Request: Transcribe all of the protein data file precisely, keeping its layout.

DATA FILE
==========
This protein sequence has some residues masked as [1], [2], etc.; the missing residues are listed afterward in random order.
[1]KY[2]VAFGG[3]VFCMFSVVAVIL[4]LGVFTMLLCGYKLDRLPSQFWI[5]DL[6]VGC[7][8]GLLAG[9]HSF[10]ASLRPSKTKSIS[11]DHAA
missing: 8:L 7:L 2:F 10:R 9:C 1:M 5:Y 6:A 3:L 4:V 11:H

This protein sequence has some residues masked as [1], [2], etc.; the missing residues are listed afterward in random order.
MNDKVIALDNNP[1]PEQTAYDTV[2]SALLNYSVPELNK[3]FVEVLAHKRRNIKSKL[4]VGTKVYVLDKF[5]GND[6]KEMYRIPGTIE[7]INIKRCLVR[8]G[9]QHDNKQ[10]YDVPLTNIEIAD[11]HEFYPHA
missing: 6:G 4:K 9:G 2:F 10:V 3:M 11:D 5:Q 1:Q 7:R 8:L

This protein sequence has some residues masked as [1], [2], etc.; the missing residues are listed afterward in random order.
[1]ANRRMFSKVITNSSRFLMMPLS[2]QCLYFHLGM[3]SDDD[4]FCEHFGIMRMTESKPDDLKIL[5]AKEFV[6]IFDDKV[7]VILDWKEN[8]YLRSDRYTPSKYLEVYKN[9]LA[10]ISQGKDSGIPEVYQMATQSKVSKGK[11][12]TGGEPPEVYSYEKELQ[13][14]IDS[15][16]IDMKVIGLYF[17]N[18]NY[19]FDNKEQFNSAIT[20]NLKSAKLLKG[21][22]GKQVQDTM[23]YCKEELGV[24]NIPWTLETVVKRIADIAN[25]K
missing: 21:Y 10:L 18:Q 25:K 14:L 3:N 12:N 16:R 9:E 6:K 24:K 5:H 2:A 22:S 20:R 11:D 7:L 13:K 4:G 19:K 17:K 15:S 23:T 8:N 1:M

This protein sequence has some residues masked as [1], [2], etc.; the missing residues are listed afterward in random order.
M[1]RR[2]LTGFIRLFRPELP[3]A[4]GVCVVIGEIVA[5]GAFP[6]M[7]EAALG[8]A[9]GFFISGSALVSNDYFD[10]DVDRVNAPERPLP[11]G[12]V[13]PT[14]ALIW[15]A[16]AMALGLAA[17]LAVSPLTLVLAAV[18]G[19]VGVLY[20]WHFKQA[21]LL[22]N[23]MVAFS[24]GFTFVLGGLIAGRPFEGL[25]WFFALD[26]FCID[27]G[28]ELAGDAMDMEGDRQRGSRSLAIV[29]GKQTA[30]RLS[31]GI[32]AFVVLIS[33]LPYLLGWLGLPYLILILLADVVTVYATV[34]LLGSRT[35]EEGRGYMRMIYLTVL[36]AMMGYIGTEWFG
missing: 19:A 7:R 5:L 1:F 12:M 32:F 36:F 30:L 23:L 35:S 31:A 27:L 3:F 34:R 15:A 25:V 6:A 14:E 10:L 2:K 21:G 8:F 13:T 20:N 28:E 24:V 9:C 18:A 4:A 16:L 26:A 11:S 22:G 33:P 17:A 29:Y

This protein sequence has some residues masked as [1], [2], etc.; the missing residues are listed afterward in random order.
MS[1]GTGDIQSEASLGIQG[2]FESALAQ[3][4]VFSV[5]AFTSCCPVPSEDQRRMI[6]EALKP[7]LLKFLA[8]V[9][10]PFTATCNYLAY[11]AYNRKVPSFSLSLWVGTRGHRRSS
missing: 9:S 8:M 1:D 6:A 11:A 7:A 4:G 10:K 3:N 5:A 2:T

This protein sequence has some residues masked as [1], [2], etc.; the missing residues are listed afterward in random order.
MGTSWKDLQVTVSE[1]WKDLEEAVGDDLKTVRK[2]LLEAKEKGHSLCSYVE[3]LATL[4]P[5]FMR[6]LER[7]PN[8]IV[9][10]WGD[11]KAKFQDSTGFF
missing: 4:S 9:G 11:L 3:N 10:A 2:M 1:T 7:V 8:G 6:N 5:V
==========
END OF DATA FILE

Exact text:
This protein sequence has some residues masked as [1], [2], etc.; the missing residues are listed afterward in random order.
[1]KY[2]VAFGG[3]VFCMFSVVAVIL[4]LGVFTMLLCGYKLDRLPSQFWI[5]DL[6]VGC[7][8]GLLAG[9]HSF[10]ASLRPSKTKSIS[11]DHAA
missing: 8:L 7:L 2:F 10:R 9:C 1:M 5:Y 6:A 3:L 4:V 11:H

This protein sequence has some residues masked as [1], [2], etc.; the missing residues are listed afterward in random order.
MNDKVIALDNNP[1]PEQTAYDTV[2]SALLNYSVPELNK[3]FVEVLAHKRRNIKSKL[4]VGTKVYVLDKF[5]GND[6]KEMYRIPGTIE[7]INIKRCLVR[8]G[9]QHDNKQ[10]YDVPLTNIEIAD[11]HEFYPHA
missing: 6:G 4:K 9:G 2:F 10:V 3:M 11:D 5:Q 1:Q 7:R 8:L

This protein sequence has some residues masked as [1], [2], etc.; the missing residues are listed afterward in random order.
[1]ANRRMFSKVITNSSRFLMMPLS[2]QCLYFHLGM[3]SDDD[4]FCEHFGIMRMTESKPDDLKIL[5]AKEFV[6]IFDDKV[7]VILDWKEN[8]YLRSDRYTPSKYLEVYKN[9]LA[10]ISQGKDSGIPEVYQMATQSKVSKGK[11][12]TGGEPPEVYSYEKELQ[13][14]IDS[15][16]IDMKVIGLYF[17]N[18]NY[19]FDNKEQFNSAIT[20]NLKSAKLLKG[21][22]GKQVQDTM[23]YCKEELGV[24]NIPWTLETVVKRIADIAN[25]K
missing: 21:Y 10:L 18:Q 25:K 14:L 3:N 12:N 16:R 9:E 6:K 24:K 5:H 2:A 22:S 20:R 11:D 7:L 13:K 4:G 19:K 17:K 15:S 23:T 8:N 1:M

This protein sequence has some residues masked as [1], [2], etc.; the missing residues are listed afterward in random order.
M[1]RR[2]LTGFIRLFRPELP[3]A[4]GVCVVIGEIVA[5]GAFP[6]M[7]EAALG[8]A[9]GFFISGSALVSNDYFD[10]DVDRVNAPERPLP[11]G[12]V[13]PT[14]ALIW[15]A[16]AMALGLAA[17]LAVSPLTLVLAAV[18]G[19]VGVLY[20]WHFKQA[21]LL[22]N[23]MVAFS[24]GFTFVLGGLIAGRPFEGL[25]WFFALD[26]FCID[27]G[28]ELAGDAMDMEGDRQRGSRSLAIV[29]GKQTA[30]RLS[31]GI[32]AFVVLIS[33]LPYLLGWLGLPYLILILLADVVTVYATV[34]LLGSRT[35]EEGRGYMRMIYLTVL[36]AMMGYIGTEWFG
missing: 19:A 7:R 5:L 1:F 12:M 32:F 36:F 30:L 23:L 35:S 31:A 27:L 3:F 34:R 15:A 25:V 6:A 14:E 10:L 2:K 21:G 8:F 13:T 20:N 28:E 24:V 9:C 18:A 4:A 16:L 26:A 11:S 22:G 33:P 17:A 29:Y

This protein sequence has some residues masked as [1], [2], etc.; the missing residues are listed afterward in random order.
MS[1]GTGDIQSEASLGIQG[2]FESALAQ[3][4]VFSV[5]AFTSCCPVPSEDQRRMI[6]EALKP[7]LLKFLA[8]V[9][10]PFTATCNYLAY[11]AYNRKVPSFSLSLWVGTRGHRRSS
missing: 9:S 8:M 1:D 6:A 11:A 7:A 4:G 10:K 3:N 5:A 2:T

This protein sequence has some residues masked as [1], [2], etc.; the missing residues are listed afterward in random order.
MGTSWKDLQVTVSE[1]WKDLEEAVGDDLKTVRK[2]LLEAKEKGHSLCSYVE[3]LATL[4]P[5]FMR[6]LER[7]PN[8]IV[9][10]WGD[11]KAKFQDSTGFF
missing: 4:S 9:G 11:L 3:N 10:A 2:M 1:T 7:V 8:G 6:N 5:V